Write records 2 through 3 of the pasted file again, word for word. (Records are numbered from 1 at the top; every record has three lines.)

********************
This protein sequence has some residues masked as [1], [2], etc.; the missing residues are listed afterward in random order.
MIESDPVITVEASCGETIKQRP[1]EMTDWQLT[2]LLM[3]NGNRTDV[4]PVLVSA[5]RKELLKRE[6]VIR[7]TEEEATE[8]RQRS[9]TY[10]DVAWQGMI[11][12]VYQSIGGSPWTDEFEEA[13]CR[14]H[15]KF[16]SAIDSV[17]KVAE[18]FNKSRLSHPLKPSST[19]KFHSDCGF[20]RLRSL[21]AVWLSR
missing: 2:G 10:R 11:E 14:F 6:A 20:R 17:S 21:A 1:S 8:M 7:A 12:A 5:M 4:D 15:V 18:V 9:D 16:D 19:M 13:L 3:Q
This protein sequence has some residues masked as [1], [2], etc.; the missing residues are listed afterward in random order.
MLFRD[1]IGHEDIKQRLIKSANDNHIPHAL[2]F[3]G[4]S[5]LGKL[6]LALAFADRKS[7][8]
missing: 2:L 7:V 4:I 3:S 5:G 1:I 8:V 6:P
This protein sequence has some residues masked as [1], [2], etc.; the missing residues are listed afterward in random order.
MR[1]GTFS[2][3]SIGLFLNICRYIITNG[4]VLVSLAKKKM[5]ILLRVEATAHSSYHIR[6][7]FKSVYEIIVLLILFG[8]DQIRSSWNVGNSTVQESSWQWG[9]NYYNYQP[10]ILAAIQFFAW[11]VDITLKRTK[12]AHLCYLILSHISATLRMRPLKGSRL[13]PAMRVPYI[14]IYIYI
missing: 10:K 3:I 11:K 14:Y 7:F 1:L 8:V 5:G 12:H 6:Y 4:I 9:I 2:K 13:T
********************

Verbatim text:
This protein sequence has some residues masked as [1], [2], etc.; the missing residues are listed afterward in random order.
MLFRD[1]IGHEDIKQRLIKSANDNHIPHAL[2]F[3]G[4]S[5]LGKL[6]LALAFADRKS[7][8]
missing: 2:L 7:V 4:I 3:S 5:G 1:I 8:V 6:P
This protein sequence has some residues masked as [1], [2], etc.; the missing residues are listed afterward in random order.
MR[1]GTFS[2][3]SIGLFLNICRYIITNG[4]VLVSLAKKKM[5]ILLRVEATAHSSYHIR[6][7]FKSVYEIIVLLILFG[8]DQIRSSWNVGNSTVQESSWQWG[9]NYYNYQP[10]ILAAIQFFAW[11]VDITLKRTK[12]AHLCYLILSHISATLRMRPLKGSRL[13]PAMRVPYI[14]IYIYI
missing: 10:K 3:I 11:K 14:Y 7:F 1:L 8:V 5:G 12:H 6:Y 4:I 9:I 2:K 13:T